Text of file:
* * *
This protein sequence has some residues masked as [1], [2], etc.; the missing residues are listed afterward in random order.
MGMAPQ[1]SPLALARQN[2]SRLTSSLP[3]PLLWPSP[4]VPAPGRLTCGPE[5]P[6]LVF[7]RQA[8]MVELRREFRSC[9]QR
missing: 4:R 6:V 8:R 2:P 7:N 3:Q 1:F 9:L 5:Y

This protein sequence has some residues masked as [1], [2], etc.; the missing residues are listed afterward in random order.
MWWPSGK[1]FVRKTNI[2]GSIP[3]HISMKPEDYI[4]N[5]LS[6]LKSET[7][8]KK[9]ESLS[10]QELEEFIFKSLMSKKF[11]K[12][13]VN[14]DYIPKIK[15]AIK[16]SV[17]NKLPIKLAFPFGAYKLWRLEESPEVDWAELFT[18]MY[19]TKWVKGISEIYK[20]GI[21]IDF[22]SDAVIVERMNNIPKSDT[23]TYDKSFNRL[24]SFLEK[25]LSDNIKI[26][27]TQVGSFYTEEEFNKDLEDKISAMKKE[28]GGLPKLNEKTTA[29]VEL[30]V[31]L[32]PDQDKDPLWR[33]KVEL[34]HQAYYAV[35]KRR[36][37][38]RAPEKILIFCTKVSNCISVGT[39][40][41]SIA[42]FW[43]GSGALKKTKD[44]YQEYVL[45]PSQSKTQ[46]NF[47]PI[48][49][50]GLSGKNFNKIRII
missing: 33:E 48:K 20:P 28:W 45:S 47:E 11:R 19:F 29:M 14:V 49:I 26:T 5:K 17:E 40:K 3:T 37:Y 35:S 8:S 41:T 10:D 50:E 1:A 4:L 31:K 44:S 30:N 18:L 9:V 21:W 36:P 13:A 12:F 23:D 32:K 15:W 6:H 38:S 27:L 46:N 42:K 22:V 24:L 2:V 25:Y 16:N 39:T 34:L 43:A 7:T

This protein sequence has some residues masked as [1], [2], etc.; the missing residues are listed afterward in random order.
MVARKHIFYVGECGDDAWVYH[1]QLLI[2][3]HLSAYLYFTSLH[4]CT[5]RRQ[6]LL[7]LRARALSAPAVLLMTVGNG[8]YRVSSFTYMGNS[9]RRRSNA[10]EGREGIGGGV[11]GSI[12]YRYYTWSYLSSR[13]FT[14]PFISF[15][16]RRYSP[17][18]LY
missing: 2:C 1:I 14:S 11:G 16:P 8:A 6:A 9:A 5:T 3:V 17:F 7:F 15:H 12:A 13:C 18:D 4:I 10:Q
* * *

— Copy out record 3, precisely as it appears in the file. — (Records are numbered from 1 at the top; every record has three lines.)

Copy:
This protein sequence has some residues masked as [1], [2], etc.; the missing residues are listed afterward in random order.
MVARKHIFYVGECGDDAWVYH[1]QLLI[2][3]HLSAYLYFTSLH[4]CT[5]RRQ[6]LL[7]LRARALSAPAVLLMTVGNG[8]YRVSSFTYMGNS[9]RRRSNA[10]EGREGIGGGV[11]GSI[12]YRYYTWSYLSSR[13]FT[14]PFISF[15][16]RRYSP[17][18]LY
missing: 2:C 1:I 14:S 11:G 16:P 8:A 6:A 9:A 5:T 3:V 17:F 7:F 15:H 12:A 13:C 18:D 4:I 10:Q